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PeaceHealth Ketchikan Long Term Care receives quality award

New patient safety system will decrease falls and increase resident interaction


September 22, 2016
Thursday PM

(SitNews) Ketchikan, Alaska - New Horizons Long Term Care (LTC) was one of four Alaska LTC facilities to receive Recognition of Quality Achievement last month at the annual Alaska State Hospital and Nursing Home Association (ASHNA) meeting.

The award was given to the local PeaceHealth Ketchikan facility by Mountain-Pacific Quality Health in recognition of meeting goals which included instilling quality and performance improvement practices, eliminating health- care-acquired conditions, and improving resident satisfaction.

One way New Horizons is improving patient safety is to discontinue reliance on alarms while increasing interaction between caregivers and residents through what they call the CHAT system.

jpg PeaceHealth Ketchikan Long Term Care receives quality award

Marguerite Auger (left) and Jessica Tacker a CNA who is the Unit Coordinator.
Photo courtesy PeaceHealth Ketchikan Medical Center

While it might seem counter-intuitive to remove alarms that sound when residents get out of bed or a chair or recliner, Marguerite Auger ACD, LTC Activities Director did her research, “reliance on alarms can cause ‘alarm fatigue’ among caregivers who respond to all alarms only to find someone just shifting in a chair.” Nationally, there is a move away from alarms.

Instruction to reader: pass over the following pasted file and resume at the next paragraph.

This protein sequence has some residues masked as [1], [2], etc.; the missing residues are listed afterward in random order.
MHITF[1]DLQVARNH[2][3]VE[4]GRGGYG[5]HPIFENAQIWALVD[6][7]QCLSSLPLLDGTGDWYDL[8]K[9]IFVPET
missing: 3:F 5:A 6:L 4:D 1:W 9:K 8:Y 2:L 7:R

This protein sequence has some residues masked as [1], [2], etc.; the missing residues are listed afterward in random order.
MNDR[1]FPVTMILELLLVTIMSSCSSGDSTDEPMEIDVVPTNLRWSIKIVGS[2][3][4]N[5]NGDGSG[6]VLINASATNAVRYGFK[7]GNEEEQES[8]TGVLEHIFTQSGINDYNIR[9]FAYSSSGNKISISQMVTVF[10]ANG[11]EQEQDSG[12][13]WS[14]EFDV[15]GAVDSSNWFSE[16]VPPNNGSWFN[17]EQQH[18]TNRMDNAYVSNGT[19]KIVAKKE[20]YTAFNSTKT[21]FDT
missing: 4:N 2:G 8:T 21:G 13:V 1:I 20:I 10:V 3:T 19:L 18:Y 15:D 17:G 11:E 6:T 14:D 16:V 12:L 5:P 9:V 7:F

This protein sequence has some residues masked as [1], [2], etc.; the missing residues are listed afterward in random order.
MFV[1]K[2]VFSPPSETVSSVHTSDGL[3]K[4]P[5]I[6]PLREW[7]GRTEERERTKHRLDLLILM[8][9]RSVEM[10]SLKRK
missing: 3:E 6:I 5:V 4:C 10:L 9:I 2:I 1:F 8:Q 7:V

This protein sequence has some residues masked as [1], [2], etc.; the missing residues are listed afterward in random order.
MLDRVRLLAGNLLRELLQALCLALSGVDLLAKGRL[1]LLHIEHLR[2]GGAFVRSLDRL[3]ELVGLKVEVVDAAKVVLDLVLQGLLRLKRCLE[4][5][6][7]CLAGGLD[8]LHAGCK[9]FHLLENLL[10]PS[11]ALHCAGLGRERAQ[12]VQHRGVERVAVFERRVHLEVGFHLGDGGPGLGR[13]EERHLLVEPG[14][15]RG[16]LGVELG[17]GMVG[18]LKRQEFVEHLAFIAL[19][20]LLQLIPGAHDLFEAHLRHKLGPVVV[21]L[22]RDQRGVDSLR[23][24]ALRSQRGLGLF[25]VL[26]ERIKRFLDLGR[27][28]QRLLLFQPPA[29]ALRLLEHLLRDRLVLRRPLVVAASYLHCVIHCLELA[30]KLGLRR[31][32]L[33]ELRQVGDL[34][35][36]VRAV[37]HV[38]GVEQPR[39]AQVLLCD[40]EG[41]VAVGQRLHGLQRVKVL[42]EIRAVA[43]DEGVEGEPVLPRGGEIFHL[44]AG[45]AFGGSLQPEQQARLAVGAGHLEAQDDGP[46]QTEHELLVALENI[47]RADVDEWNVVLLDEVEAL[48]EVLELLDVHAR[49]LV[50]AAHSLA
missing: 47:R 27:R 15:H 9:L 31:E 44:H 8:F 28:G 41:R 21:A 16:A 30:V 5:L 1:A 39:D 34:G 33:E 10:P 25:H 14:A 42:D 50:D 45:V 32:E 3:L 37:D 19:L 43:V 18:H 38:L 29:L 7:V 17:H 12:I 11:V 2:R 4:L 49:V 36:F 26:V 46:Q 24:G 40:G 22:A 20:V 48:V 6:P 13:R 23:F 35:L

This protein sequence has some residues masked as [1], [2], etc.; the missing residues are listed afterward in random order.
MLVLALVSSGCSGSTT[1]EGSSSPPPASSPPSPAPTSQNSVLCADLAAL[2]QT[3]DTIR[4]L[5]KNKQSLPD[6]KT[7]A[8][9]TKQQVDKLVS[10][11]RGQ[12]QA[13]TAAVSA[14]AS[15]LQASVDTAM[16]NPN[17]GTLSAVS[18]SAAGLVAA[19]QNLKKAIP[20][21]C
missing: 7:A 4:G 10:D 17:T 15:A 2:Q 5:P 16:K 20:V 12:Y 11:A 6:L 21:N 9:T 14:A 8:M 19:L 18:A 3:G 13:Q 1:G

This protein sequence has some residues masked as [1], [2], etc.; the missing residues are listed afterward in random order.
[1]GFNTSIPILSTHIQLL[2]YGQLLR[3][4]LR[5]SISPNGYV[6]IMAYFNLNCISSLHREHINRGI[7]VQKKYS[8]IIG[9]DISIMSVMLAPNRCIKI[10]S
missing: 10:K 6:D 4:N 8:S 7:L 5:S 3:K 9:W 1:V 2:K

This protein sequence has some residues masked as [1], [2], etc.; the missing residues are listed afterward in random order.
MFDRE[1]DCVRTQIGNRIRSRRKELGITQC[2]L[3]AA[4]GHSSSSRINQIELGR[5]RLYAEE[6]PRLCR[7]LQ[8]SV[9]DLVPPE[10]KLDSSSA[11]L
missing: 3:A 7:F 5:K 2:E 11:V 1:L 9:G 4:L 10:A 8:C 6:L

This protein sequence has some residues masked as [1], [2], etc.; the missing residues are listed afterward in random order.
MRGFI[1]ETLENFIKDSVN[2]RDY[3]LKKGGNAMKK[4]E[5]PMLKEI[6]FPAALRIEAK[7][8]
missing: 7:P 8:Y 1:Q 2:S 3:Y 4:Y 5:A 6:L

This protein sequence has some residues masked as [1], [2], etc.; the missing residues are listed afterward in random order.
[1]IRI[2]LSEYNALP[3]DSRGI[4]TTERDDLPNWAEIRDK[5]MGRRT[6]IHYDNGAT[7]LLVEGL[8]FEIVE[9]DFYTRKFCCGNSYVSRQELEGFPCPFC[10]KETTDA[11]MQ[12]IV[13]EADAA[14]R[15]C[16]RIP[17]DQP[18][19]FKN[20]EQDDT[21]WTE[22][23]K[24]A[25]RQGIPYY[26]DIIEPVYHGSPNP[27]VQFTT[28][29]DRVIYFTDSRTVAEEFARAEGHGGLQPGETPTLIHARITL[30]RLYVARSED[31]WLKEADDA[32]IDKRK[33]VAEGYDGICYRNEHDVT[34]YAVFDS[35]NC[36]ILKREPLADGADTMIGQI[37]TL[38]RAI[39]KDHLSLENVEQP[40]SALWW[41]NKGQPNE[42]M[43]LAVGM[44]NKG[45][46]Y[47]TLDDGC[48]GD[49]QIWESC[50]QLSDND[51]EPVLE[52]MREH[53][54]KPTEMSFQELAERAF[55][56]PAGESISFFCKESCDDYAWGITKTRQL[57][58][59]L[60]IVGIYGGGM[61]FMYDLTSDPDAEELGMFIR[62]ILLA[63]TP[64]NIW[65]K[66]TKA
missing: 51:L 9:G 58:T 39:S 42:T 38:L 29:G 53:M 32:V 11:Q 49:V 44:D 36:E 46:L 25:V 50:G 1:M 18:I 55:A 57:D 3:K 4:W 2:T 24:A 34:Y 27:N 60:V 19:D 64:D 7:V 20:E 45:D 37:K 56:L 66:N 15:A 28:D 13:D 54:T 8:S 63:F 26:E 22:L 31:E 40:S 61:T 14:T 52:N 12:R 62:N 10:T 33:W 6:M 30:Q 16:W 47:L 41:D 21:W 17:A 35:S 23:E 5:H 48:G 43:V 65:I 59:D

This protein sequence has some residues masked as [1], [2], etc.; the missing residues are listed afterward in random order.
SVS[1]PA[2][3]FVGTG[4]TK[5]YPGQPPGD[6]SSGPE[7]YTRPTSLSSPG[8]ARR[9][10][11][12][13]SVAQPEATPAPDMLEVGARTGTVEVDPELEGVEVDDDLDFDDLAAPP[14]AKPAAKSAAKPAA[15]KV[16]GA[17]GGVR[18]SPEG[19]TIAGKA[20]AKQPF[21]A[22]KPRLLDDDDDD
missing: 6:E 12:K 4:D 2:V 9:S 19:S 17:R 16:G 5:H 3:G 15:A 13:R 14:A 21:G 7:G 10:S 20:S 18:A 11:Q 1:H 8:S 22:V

“Alarms are loud too and can startled other residents and they might not prevent falls. Alarms tell us someone is up,” said Auger, “but, sometimes a resident will have already fallen or will fall before we can get there”

Through a mentoring program sponsored by ASHNA, LTC started the CHAT system in early March. “CHAT is a checklist for caregivers to follow as they make rounds,” Auger said. “They go through the CHAT list with every resident, every 15 minutes, 24/7.”

C is for Call Button. The caregiver checks to make sure the call button is in easy reach of the residents. H is Hydration. Is water or juice readily available to the resident?

H is Hydration. Is water or juice readily available to the resident?

A is Assessment. Is the bed the right height? Is the resident properly situated in bed? Do pillows need adjusting? Is the bedside table in easy reach?

T is Toileting. Does the resident need assistance to the bathroom or a change if incontinence is an issue?

The fall rate, already low, has improved a little Auger said but the main thing is “a cultural change. We are strengthening our awareness of all the residents. We are more aware of each resident and their routines and are more proactive to take care of their safety rather than reactively relying on alarms.”

Auger will make a presentation on the CHAT program next month at the annual Alaska State Hospital and Nursing Home Association's (ASHNA) Resident Safety Conference.

Heritage Place in Soldatna received the top award Recognition of Quality Excellence. Among the others receiving the Recognition of Quality Achievement are Denali Center in Fairbanks, Quyanna Care Center in Nome and the Yukon Kuskokwim Elders Home in Bethel.

Mountain-Pacific Quality Health is a nonprofit corporation that is a resource for innovation in health care in Montana, Wyoming, Hawaii, Alaska, Guam, American Samoa and the Commonwealth of the Northern Mariana Islands.


Editing by Mary Kauffman, SitNews


Source of News:

PeaceHealth Ketchikan Medical Center



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